I woke up around 5:30 am. I was just too excited that I was in Kurdistan and could not wait to get to see some of it! After several more hours everyone else was awake too and at 8:45am we headed to the PLC office. J The office is right above a bakery- yum. There we received some information and our task for the day. The task was for us to split into two groups of three (you know so we wouldn’t draw more attention to ourselves than necessary) and explore the bazaar. Anton, Ben, and Ted were in a group and Adam, Ryan, and I were in the other. Tasks we needed to complete at the bazaar included exchanging $100 to Kurdish currency, picking up SIM cards for our cell phones, drinking fruit smoothies/ juice, learning a few Kurdish phrases, and making it to a restaurant by noon. It was kind of like the amazing race in that as soon as we left the building we were on our own and praying the taxi driver we found knew where he was going and what we were saying. We arrived at the bazaar, walked around, walked some more, and then walked until I developed blisters on my feet. The bazaar has EVERYTHING. Everything from fashionable modern heels to traditional Kurdish Klashi; from spices to live animals; from smoothies to cell phones, from DVDs to fabrics, it is so much cooler than a Wal- Mart. An interesting thing about the bazaar is that the people are probably more into building relationships and getting to know people than selling and buying. It isn’t uncommon for a shop- keeper to just sit down with you and have a cup of tea. When we were searching for specific items we discovered it isn’t uncommon for a shop- keeper to leave his store (potentially losing business) to help you find the store that carries what you are looking for- and also making sure the person there is respectful to you, because you are now his friend. We need more of this hospitality and less of the self- service mindset we’ve been taught for so long. I am thankful that I was able to experience the service of the bazaar because while I am here to serve, I need to learn from them what exactly that looks like here and how I can most respectfully serve and love them.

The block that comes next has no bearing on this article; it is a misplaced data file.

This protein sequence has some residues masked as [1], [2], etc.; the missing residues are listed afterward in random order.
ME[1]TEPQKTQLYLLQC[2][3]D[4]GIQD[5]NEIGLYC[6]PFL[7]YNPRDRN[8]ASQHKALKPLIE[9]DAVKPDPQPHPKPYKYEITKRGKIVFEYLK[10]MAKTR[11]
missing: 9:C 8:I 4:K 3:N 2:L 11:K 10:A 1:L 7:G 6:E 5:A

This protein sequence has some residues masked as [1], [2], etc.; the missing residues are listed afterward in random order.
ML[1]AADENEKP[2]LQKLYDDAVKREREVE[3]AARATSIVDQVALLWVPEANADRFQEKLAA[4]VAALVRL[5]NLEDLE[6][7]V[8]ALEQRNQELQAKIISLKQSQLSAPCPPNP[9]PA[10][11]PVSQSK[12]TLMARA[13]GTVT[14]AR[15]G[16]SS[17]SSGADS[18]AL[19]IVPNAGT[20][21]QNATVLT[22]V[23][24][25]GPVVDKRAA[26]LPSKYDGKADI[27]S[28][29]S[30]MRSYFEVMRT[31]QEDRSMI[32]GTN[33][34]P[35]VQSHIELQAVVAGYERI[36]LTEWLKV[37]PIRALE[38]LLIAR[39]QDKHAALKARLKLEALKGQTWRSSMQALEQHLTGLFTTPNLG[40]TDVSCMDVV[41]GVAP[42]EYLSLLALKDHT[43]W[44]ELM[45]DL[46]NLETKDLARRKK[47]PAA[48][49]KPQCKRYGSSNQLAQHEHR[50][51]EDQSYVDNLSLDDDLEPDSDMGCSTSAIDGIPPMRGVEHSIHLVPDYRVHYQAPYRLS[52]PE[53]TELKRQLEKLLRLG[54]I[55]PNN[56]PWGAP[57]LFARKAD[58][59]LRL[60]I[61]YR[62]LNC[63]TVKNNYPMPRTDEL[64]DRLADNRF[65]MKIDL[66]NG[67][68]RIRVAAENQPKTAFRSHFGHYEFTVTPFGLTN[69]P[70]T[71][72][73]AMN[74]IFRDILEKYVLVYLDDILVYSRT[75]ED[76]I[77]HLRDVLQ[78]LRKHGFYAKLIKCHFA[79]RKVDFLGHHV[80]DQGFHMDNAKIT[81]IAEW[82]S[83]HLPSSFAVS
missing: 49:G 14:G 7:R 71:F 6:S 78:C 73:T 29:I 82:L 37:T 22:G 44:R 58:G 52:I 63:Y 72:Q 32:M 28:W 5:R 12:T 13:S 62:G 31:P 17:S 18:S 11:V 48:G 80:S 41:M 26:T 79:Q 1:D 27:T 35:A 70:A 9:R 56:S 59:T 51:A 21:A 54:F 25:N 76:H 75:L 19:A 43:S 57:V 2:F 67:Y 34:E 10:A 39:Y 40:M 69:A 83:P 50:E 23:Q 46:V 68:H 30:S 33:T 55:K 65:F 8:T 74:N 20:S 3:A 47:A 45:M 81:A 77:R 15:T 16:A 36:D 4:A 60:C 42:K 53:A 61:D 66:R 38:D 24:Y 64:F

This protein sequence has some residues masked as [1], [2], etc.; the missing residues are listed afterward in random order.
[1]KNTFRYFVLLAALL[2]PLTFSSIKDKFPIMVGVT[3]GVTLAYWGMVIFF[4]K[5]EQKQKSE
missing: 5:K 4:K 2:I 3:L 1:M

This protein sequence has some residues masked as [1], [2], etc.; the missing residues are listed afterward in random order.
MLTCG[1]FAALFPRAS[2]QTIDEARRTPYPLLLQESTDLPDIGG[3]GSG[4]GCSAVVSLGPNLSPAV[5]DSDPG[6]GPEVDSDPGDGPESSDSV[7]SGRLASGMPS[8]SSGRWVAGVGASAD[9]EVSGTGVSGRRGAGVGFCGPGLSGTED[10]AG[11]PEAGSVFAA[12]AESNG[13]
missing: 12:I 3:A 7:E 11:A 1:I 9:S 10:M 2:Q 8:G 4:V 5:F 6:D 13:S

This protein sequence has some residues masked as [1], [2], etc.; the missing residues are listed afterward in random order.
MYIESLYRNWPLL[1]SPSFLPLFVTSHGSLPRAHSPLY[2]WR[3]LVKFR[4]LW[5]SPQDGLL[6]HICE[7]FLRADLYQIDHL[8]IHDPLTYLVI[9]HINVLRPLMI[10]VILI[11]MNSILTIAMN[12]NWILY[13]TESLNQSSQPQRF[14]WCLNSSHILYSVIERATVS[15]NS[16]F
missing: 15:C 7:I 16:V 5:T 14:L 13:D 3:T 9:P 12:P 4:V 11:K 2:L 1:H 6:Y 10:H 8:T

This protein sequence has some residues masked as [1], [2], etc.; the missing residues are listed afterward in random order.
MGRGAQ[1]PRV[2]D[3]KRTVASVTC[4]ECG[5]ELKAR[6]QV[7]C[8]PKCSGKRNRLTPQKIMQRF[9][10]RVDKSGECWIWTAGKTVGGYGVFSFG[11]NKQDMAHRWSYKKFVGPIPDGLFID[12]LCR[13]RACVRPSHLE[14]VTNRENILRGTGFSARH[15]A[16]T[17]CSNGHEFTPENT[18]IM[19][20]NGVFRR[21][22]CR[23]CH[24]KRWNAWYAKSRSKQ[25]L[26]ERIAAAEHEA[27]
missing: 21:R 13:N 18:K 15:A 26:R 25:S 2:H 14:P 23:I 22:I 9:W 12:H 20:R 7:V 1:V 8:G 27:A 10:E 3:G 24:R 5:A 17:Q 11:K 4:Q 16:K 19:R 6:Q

After the bazaar we ate a delicious, extremely filling lunch, and then came home to learn of the house rules, what each member already on staff at PLC does, safety ‘rules,’ and some more of what is culturally acceptable in Kurdistan. Right now I am overwhelmed with information, but more excited to start building relationships, learning, and loving here in Iraq.
Kurdish Wedding/ Engagement Party